Supply chain constraints are still going to challenge the industry in the coming year, and what operators have learned is how critical waste reduction is to manage delivery costs. Because of the reduced waste and improved utilization rates that a technology-enabled approach delivers, operators are turning to tech to optimize materials and ensure visibility of where they are used and by whom. When considering large projects with at least a three-year build forecast, stakeholders previously were not able to track actual vs. planned material usage accurately and, as a result, most rollouts exceeded 10% material waste.
Digital construction technology enables a real-time view of material production data to inform future supply chain requirements. By including required material units by location in construction tasks and matching fiber reels to runs, project and finance teams can track material utilization in real-time and measure waste by crew or contractor. When work is completed correctly the first time with the right materials, operators and contractors typically realize a 2% material waste rate and can nearly halve rework volumes.
Today’s labor constraints will persist as the demand for broadband infrastructure soars over the next five years, but digital and geospatial technology has already exponentially improved how operators manage network builds with less.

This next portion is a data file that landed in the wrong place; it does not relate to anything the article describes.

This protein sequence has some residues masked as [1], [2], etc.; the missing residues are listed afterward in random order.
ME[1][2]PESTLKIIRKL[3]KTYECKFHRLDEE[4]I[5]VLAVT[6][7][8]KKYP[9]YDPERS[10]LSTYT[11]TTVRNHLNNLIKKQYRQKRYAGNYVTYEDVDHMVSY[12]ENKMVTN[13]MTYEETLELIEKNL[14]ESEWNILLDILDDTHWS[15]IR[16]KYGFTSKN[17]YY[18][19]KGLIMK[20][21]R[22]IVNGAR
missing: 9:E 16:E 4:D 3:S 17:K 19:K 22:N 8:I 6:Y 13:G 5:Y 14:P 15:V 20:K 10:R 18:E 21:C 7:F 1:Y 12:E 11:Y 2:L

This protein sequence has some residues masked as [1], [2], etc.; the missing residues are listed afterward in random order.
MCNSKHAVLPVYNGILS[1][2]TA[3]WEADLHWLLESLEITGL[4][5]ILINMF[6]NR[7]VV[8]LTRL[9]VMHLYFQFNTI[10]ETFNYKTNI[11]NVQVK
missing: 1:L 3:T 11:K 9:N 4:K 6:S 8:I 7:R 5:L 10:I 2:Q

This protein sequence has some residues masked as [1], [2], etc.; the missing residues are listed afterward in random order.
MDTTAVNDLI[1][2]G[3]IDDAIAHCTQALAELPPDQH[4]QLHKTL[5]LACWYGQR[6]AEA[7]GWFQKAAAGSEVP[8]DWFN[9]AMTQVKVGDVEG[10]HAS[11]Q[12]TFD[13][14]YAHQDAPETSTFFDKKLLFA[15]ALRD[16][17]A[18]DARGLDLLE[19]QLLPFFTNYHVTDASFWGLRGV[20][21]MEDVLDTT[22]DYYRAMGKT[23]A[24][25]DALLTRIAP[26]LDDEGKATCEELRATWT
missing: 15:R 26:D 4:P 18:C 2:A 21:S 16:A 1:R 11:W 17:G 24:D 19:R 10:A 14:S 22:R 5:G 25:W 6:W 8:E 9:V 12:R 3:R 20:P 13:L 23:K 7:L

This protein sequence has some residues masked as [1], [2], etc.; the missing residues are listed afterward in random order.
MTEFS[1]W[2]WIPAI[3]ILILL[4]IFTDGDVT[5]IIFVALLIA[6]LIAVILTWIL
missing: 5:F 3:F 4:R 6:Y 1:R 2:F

Considering GIS native technology in every aspect of network design, construction and operations is where the cumulative benefit lies. Broadband service providers increasingly need to plan for and prioritize build areas based on census block and location-based requirements for most federal or state funding programs or the fastest path to revenue generation.
Leveraging geospatial intelligence in the planning process enables a more transparent and predictable construction scope and schedule; it enables identification of problematic areas where construction may be delayed or bottlenecked due to resource constraints or permitting. Once construction commences, GIS data is used to display progress in real-time by documenting completed work or network changes on a map-based view.
We know there are going to be obstacles throughout the cycle of a two- to three- or four-year network build. Supply chain and workforce issues continue to be of concern, especially given the ramp of digital infrastructure globally. While suppliers, service providers, and industry associations are seeking ways to meet the increased demand for materials and people power, there are no assurances that their growth curves for increased supply will match it. Add in occasional natural events that have both regional and potentially worldwide consequences to supply, such as hurricanes, floods, and wildfires, and it becomes clear that project managers need to be prepared to consider an agile delivery approach and build solutions.
Digital technology utilization is incredibly important and an enabler to accommodate issues such as supply interruptions, permit delays, or changes in stakeholder priorities. Today’s delay in supply could affect tomorrow’s need to add additional route miles and homes connected because of new funding.
Digital and geospatial construction technology is fast becoming the competitive edge and only way to effectively win bid proposals, deliver projects on time and budget, and hand over an operational network, especially in today’s volatile market. Paper is not the solution, but the problem to meet these challenges, while digital provides the low-to-no-risk solution operators need to accelerate broadband delivery and connectivity where it’s needed most.